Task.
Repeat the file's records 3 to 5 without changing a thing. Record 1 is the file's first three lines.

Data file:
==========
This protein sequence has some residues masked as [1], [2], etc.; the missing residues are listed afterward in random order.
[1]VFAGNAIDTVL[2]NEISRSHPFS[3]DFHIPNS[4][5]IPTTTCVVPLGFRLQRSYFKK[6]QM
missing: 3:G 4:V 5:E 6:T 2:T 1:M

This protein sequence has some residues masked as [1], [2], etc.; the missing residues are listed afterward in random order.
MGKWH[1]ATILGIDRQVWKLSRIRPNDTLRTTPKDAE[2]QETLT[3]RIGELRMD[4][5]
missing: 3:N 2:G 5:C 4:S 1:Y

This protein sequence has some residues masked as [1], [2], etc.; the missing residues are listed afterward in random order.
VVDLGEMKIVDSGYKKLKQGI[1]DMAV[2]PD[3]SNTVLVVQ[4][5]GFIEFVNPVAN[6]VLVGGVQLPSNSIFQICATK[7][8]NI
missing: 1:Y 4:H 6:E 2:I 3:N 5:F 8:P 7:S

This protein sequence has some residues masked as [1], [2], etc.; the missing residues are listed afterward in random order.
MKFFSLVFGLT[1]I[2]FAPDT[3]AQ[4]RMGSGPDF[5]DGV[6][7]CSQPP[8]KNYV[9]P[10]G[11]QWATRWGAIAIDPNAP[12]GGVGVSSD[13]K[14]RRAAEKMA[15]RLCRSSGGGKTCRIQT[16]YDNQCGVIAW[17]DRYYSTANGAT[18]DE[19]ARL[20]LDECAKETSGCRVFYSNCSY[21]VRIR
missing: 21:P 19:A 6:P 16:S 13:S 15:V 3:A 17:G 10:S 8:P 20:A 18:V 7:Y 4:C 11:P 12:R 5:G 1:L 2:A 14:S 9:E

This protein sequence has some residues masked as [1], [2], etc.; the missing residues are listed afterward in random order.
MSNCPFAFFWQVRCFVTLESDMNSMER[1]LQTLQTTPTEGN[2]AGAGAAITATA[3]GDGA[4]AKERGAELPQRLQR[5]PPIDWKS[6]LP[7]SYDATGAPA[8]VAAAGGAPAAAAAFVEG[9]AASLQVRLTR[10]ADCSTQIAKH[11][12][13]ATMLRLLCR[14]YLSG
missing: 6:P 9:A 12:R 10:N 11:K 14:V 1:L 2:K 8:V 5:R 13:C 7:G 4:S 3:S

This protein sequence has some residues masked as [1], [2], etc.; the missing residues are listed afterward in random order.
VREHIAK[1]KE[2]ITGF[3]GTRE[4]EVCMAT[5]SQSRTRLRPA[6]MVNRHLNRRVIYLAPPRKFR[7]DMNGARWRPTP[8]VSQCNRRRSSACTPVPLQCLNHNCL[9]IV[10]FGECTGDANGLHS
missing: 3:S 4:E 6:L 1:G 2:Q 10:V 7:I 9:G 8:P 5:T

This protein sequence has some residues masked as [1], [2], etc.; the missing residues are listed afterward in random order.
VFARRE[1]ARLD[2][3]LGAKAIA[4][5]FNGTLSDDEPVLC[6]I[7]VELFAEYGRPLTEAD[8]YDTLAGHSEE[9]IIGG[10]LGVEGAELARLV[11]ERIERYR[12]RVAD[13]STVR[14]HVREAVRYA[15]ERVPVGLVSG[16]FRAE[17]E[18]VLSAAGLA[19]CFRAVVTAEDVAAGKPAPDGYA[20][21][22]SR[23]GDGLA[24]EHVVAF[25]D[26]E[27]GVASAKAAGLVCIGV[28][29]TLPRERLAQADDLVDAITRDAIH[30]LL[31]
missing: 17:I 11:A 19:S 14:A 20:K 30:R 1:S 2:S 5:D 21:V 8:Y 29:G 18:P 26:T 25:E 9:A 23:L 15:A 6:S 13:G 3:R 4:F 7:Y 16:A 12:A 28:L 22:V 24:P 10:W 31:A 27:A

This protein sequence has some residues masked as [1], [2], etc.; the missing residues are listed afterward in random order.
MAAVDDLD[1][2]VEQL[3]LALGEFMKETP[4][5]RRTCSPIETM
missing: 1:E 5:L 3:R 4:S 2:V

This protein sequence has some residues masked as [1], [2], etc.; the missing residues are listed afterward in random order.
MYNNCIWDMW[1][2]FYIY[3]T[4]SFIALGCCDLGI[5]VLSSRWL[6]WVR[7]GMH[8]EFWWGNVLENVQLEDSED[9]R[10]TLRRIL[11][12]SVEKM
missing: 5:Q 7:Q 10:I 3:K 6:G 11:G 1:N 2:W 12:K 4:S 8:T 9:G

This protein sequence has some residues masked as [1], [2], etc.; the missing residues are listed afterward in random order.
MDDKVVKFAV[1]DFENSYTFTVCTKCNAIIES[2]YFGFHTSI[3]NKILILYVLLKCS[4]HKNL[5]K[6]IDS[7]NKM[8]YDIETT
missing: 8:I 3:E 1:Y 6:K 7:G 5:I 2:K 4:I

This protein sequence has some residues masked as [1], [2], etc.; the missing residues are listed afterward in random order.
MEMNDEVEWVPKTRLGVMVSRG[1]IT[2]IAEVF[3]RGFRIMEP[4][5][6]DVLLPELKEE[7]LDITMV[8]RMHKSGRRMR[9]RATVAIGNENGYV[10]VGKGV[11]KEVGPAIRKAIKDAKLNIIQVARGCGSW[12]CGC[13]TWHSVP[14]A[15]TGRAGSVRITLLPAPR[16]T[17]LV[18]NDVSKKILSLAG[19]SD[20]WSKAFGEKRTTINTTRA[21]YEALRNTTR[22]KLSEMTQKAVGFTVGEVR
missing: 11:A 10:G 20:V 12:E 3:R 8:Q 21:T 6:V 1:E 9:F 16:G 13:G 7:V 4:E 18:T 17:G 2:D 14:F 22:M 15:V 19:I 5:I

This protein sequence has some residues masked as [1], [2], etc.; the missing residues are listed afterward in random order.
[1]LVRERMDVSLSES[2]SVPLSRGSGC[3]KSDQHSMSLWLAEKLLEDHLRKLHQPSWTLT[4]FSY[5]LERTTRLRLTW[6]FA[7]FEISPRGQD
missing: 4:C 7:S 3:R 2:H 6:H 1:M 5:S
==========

This protein sequence has some residues masked as [1], [2], etc.; the missing residues are listed afterward in random order.
VVDLGEMKIVDSGYKKLKQGI[1]DMAV[2]PD[3]SNTVLVVQ[4][5]GFIEFVNPVAN[6]VLVGGVQLPSNSIFQICATK[7][8]NI
missing: 1:Y 4:H 6:E 2:I 3:N 5:F 8:P 7:S

This protein sequence has some residues masked as [1], [2], etc.; the missing residues are listed afterward in random order.
MKFFSLVFGLT[1]I[2]FAPDT[3]AQ[4]RMGSGPDF[5]DGV[6][7]CSQPP[8]KNYV[9]P[10]G[11]QWATRWGAIAIDPNAP[12]GGVGVSSD[13]K[14]RRAAEKMA[15]RLCRSSGGGKTCRIQT[16]YDNQCGVIAW[17]DRYYSTANGAT[18]DE[19]ARL[20]LDECAKETSGCRVFYSNCSY[21]VRIR
missing: 21:P 19:A 6:P 16:S 13:S 15:V 3:A 17:G 10:S 8:P 20:A 18:V 7:Y 4:C 11:P 12:R 5:G 1:L 2:A 14:S 9:E

This protein sequence has some residues masked as [1], [2], etc.; the missing residues are listed afterward in random order.
MSNCPFAFFWQVRCFVTLESDMNSMER[1]LQTLQTTPTEGN[2]AGAGAAITATA[3]GDGA[4]AKERGAELPQRLQR[5]PPIDWKS[6]LP[7]SYDATGAPA[8]VAAAGGAPAAAAAFVEG[9]AASLQVRLTR[10]ADCSTQIAKH[11][12][13]ATMLRLLCR[14]YLSG
missing: 6:P 9:A 12:R 10:N 11:K 14:V 1:L 2:K 8:V 5:R 13:C 7:G 4:S 3:S